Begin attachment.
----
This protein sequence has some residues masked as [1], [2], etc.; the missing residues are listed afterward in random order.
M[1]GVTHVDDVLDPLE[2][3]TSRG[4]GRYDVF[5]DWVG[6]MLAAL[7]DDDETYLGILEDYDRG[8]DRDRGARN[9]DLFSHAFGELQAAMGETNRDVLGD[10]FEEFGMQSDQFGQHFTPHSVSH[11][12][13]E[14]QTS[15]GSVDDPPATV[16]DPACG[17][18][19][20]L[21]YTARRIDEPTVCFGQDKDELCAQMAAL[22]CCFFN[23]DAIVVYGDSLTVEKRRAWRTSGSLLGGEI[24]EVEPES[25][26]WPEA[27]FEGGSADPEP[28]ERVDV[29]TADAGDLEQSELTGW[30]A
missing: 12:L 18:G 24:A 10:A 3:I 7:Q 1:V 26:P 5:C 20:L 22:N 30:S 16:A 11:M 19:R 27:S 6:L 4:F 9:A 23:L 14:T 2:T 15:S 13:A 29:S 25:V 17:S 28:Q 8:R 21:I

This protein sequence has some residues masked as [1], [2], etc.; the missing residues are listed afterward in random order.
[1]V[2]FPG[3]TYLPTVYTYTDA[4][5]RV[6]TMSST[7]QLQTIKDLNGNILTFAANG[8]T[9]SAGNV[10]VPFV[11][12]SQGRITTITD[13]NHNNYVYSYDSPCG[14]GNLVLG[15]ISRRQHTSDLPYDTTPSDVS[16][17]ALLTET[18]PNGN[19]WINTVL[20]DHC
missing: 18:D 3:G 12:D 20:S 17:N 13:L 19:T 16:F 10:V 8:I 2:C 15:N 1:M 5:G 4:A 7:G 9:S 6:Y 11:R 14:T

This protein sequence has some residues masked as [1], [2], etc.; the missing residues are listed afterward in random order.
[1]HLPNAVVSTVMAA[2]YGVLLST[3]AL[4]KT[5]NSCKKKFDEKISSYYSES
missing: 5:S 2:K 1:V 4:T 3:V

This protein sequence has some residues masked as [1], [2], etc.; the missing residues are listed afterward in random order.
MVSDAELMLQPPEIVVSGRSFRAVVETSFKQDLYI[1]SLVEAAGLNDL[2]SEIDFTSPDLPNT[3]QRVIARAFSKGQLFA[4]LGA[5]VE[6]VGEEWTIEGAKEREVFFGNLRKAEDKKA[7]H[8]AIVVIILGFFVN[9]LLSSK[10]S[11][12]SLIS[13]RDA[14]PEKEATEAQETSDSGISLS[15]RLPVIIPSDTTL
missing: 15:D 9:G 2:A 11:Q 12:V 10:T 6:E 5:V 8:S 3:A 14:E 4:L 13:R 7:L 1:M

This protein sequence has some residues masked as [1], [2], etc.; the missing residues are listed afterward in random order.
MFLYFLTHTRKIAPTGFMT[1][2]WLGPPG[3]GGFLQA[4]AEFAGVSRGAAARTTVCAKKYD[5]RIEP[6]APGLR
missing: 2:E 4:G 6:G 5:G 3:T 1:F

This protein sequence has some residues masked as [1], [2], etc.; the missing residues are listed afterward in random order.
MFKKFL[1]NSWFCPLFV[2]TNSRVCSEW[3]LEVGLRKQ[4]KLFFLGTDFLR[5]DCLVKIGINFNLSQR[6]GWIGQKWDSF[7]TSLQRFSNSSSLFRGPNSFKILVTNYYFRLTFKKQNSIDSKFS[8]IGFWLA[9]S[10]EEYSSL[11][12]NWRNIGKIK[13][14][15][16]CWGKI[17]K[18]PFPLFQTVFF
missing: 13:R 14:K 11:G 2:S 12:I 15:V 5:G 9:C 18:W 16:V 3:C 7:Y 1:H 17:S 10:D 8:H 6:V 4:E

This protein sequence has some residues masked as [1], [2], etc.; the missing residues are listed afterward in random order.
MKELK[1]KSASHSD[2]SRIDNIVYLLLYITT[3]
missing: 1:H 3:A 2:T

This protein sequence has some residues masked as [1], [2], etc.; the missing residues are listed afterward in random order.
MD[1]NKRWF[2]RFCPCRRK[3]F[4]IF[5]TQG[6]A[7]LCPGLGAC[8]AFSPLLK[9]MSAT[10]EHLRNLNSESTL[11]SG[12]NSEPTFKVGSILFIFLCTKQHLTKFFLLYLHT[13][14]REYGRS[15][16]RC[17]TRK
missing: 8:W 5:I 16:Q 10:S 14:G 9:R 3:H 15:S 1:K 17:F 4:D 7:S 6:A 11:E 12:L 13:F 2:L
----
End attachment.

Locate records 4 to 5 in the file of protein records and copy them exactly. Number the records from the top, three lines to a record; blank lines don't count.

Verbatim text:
This protein sequence has some residues masked as [1], [2], etc.; the missing residues are listed afterward in random order.
MVSDAELMLQPPEIVVSGRSFRAVVETSFKQDLYI[1]SLVEAAGLNDL[2]SEIDFTSPDLPNT[3]QRVIARAFSKGQLFA[4]LGA[5]VE[6]VGEEWTIEGAKEREVFFGNLRKAEDKKA[7]H[8]AIVVIILGFFVN[9]LLSSK[10]S[11][12]SLIS[13]RDA[14]PEKEATEAQETSDSGISLS[15]RLPVIIPSDTTL
missing: 15:D 9:G 2:A 11:Q 12:V 10:T 6:E 5:V 8:S 3:A 14:E 4:L 13:R 7:L 1:M

This protein sequence has some residues masked as [1], [2], etc.; the missing residues are listed afterward in random order.
MFLYFLTHTRKIAPTGFMT[1][2]WLGPPG[3]GGFLQA[4]AEFAGVSRGAAARTTVCAKKYD[5]RIEP[6]APGLR
missing: 2:E 4:G 6:G 5:G 3:T 1:F